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Francis Guillemard Simpkinson de Wesselow (1819–1906)

by V. W. Hodgman

This article was published:

Francis Guillemard Simpkinson de Wesselow (1819-1906), naval officer and artist, was born on 26 May 1819 in London, the son of Sir John Augustus Francis Simpkinson, barrister and later Q.C., and his wife Mary, née Griffin, who was a sister of Lady Jane Franklin. In March 1832 he joined the navy as a first-class volunteer in H.M.S. Britannia, in which he served, apart from twenty-eight days in October 1833 in the Rainbow with his uncle, Sir John Franklin, until February 1835 when he was transferred to the Jupiter. Ten months later he joined the Sulphur. In 1836 this surveying ship under Captain Edward Belcher began a seven year voyage around the world. In various places Simpkinson helped to take synchronous pendulum observations, and in Belcher's Narrative of a Voyage around the World (London, 1843) he is mentioned as one of the two midshipmen who accompanied Belcher on a visit to the vice-consul at Tepic, Mexico. Simpkinson's own diary from 28 March to 25 August 1837, now in the Mitchell Library, Sydney, describes the ship's progress up the west coast of America especially from Panama to Mexico, and thence to Hawaii, where he thought Belcher's attempt to restore order with the help of a French frigate was very badly handled. Simpkinson did not complete the world voyage, for in June 1838 he was transferred to the Harrier. In the early 1840s he is said to have been admitted to the Royal Naval College and, after serving in the China war as gunner's mate, to have been placed on half-pay.

In May 1844 he was restored to full pay and ordered to Van Diemen's Land to place himself under the orders of Lieutenant Joseph Kay at the magnetic observatory in Hobart Town. Simpkinson arrived in September in the Pestonjee Bomanjee and was allowed double pay for his services at the observatory even after he was promoted lieutenant in December 1845.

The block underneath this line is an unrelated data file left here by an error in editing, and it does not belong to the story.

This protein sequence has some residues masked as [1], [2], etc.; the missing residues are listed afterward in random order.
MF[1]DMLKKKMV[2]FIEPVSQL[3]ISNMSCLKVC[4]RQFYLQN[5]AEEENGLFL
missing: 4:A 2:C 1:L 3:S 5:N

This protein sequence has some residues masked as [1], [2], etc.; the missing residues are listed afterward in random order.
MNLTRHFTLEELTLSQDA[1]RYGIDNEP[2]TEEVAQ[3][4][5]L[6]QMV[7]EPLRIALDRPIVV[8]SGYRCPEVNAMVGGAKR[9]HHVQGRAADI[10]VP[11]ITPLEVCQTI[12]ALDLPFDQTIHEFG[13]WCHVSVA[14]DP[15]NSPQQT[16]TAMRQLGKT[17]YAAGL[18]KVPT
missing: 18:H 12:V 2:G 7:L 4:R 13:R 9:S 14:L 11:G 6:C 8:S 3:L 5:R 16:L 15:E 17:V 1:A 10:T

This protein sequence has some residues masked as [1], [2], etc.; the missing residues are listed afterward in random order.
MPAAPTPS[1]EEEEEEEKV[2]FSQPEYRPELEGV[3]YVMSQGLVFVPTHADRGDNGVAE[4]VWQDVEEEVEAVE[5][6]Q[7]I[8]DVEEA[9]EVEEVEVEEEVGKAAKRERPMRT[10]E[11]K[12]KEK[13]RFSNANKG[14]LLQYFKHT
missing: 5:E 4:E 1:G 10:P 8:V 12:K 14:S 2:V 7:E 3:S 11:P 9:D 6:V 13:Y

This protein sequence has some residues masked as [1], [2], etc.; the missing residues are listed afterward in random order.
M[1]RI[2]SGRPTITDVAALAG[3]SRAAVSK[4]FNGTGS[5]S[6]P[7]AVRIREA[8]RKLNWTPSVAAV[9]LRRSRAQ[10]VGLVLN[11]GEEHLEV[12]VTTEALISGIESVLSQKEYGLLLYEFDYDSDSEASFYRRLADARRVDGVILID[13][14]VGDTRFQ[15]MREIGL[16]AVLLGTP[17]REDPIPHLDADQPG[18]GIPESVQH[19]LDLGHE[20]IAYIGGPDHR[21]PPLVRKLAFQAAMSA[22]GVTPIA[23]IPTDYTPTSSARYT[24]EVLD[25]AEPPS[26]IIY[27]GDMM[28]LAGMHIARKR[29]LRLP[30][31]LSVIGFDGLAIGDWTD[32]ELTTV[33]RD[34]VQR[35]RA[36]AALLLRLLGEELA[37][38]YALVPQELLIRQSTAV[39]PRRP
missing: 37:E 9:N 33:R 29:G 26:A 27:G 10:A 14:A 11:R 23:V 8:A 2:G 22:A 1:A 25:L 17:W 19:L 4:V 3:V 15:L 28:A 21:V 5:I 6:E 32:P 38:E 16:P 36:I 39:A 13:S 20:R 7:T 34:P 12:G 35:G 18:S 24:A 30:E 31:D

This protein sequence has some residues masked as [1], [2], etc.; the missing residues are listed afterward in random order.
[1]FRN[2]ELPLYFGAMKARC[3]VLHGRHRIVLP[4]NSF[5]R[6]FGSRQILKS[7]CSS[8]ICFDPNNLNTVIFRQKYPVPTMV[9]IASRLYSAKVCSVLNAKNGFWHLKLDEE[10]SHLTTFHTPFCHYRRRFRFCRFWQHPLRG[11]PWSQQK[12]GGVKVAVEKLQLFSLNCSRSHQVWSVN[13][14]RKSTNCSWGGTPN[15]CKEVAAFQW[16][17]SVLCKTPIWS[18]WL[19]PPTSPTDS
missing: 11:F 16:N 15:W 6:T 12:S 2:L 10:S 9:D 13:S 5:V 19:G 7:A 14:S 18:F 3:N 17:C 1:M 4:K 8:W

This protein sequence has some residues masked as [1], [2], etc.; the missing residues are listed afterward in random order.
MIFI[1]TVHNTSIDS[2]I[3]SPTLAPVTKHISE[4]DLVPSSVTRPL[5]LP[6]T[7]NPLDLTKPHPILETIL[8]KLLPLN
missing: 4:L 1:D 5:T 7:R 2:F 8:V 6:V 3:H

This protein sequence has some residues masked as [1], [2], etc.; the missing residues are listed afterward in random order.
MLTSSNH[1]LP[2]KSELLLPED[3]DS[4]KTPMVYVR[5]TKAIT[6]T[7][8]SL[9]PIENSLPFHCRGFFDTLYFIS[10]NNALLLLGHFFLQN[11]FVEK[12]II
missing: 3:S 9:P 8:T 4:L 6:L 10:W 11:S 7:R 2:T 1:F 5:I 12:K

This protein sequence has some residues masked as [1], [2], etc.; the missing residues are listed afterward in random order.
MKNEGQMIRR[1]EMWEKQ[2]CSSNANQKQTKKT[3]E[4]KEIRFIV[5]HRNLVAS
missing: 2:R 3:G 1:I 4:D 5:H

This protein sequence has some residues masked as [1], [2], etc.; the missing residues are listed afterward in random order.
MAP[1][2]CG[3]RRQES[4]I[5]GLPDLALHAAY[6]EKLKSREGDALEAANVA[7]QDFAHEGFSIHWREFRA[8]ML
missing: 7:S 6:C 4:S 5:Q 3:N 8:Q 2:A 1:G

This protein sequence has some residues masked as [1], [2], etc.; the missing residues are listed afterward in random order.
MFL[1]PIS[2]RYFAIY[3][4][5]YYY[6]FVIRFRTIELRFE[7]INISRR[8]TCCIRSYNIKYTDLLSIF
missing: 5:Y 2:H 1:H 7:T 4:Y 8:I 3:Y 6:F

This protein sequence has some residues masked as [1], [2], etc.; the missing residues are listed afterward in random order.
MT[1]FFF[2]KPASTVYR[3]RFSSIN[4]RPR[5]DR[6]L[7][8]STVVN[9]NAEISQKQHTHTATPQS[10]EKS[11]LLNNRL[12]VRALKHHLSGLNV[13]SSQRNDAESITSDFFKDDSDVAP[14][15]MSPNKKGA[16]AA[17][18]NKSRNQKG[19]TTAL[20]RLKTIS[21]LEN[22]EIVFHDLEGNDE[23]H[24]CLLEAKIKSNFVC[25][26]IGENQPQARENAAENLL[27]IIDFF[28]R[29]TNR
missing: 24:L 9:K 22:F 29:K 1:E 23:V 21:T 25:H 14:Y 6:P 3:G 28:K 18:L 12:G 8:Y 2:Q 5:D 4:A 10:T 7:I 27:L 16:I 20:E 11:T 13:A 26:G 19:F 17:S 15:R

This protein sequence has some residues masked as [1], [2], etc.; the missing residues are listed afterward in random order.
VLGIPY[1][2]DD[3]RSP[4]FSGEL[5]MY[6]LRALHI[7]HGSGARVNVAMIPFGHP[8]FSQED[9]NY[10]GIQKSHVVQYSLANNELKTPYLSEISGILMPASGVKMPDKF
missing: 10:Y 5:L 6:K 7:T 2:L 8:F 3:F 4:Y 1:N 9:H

Simpkinson was an accomplished artist and in Hobart he painted a number of landscapes, some of which now belong to the Royal Society of Tasmania and are in the Tasmanian Museum and Art Gallery. Some water-colours by Simpkinson were hung among the 276 works displayed at the first public exhibition of paintings in Australia; it was held on 6 January 1845 in the Legislative Council chambers.

In 1849 Simpkinson left Hobart in the Calcutta for England, where he returned to half-pay. His last commission was in the Fisgard from March 1854 to March 1855 on surveying duties. He was retired as a lieutenant in April 1870. At St Leonard's on 14 December 1858 he had married Emily, daughter of George Henry Malcolm Wagner. They were living at Westminster in November 1869 when Simpkinson added de Wesselow to his surname by deed poll. Later he lived at Cannes where he acquired much property. He died in London on 4 December 1906 and his estate was sworn at more than £70,000.

Select Bibliography

  • W. R. O'Byrne, A Naval Biographical Dictionary (Lond, 1849)
  • 'Obituary', Times (London), 24 Dec 1906, p 4
  • G. T. W. B. Boyes diary (Royal Society of Tasmania, Hobart)
  • Adm 24/106, 119, 37/7930, 8301, 38/9116, 107/75.

Citation details

V. W. Hodgman, 'Simpkinson de Wesselow, Francis Guillemard (1819–1906)', Australian Dictionary of Biography, National Centre of Biography, Australian National University,, published first in hardcopy 1967, accessed online 18 April 2024.

This article was published in hardcopy in Australian Dictionary of Biography, Volume 2, (Melbourne University Press), 1967

View the front pages for Volume 2

© Copyright Australian Dictionary of Biography, 2006-2024

Life Summary [details]

Alternative Names
  • Simpkinson, Francis Guillemard

26 May, 1819
London, Middlesex, England


4 December, 1906 (aged 87)
London, Middlesex, England

Cultural Heritage

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